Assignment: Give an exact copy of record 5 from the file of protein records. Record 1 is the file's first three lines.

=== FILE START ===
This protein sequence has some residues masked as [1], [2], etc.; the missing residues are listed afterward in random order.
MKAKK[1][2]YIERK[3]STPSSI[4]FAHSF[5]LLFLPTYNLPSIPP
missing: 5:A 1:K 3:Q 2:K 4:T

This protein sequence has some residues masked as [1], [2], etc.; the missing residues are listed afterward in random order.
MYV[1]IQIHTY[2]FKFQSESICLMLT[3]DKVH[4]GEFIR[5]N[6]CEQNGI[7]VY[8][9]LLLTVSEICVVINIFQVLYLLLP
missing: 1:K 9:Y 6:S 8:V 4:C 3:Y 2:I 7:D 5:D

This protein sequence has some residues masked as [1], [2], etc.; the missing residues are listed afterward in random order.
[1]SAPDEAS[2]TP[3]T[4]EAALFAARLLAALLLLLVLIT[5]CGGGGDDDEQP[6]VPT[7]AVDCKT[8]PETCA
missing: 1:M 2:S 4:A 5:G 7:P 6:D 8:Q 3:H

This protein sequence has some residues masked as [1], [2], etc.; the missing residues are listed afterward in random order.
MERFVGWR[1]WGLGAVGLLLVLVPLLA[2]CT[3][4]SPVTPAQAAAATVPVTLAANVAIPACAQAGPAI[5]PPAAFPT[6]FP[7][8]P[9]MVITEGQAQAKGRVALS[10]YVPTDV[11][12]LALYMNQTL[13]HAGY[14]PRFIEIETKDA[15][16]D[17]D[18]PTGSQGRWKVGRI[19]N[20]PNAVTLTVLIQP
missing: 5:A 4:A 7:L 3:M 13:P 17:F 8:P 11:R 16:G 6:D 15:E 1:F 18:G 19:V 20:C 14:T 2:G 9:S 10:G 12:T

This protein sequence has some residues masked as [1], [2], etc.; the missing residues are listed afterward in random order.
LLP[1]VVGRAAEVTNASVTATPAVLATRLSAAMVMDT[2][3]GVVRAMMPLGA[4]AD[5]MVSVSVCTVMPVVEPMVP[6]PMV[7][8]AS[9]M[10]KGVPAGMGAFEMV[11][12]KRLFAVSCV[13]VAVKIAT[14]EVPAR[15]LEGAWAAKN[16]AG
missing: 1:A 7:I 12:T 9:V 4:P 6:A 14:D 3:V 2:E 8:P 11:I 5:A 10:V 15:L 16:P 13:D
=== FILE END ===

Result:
This protein sequence has some residues masked as [1], [2], etc.; the missing residues are listed afterward in random order.
LLP[1]VVGRAAEVTNASVTATPAVLATRLSAAMVMDT[2][3]GVVRAMMPLGA[4]AD[5]MVSVSVCTVMPVVEPMVP[6]PMV[7][8]AS[9]M[10]KGVPAGMGAFEMV[11][12]KRLFAVSCV[13]VAVKIAT[14]EVPAR[15]LEGAWAAKN[16]AG
missing: 1:A 7:I 12:T 9:V 4:P 6:A 14:D 3:V 2:E 8:P 11:I 5:A 10:V 15:L 16:P 13:D